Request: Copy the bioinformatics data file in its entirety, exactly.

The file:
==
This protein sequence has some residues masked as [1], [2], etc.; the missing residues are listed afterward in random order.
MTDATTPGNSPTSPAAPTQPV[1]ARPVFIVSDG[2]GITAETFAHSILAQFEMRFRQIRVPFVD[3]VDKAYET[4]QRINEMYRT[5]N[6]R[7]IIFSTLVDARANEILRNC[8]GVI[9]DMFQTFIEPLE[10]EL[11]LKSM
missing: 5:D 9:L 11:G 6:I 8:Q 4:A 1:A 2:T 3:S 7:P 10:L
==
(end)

This protein sequence has some residues masked as [1], [2], etc.; the missing residues are listed afterward in random order.
MTDATTPGNSPTSPAAPTQPV[1]ARPVFIVSDG[2]GITAETFAHSILAQFEMRFRQIRVPFVD[3]VDKAYET[4]QRINEMYRT[5]N[6]R[7]IIFSTLVDARANEILRNC[8]GVI[9]DMFQTFIEPLE[10]EL[11]LKSM
missing: 5:D 9:L 11:G 6:I 8:Q 4:A 1:A 2:T 3:S 7:P 10:L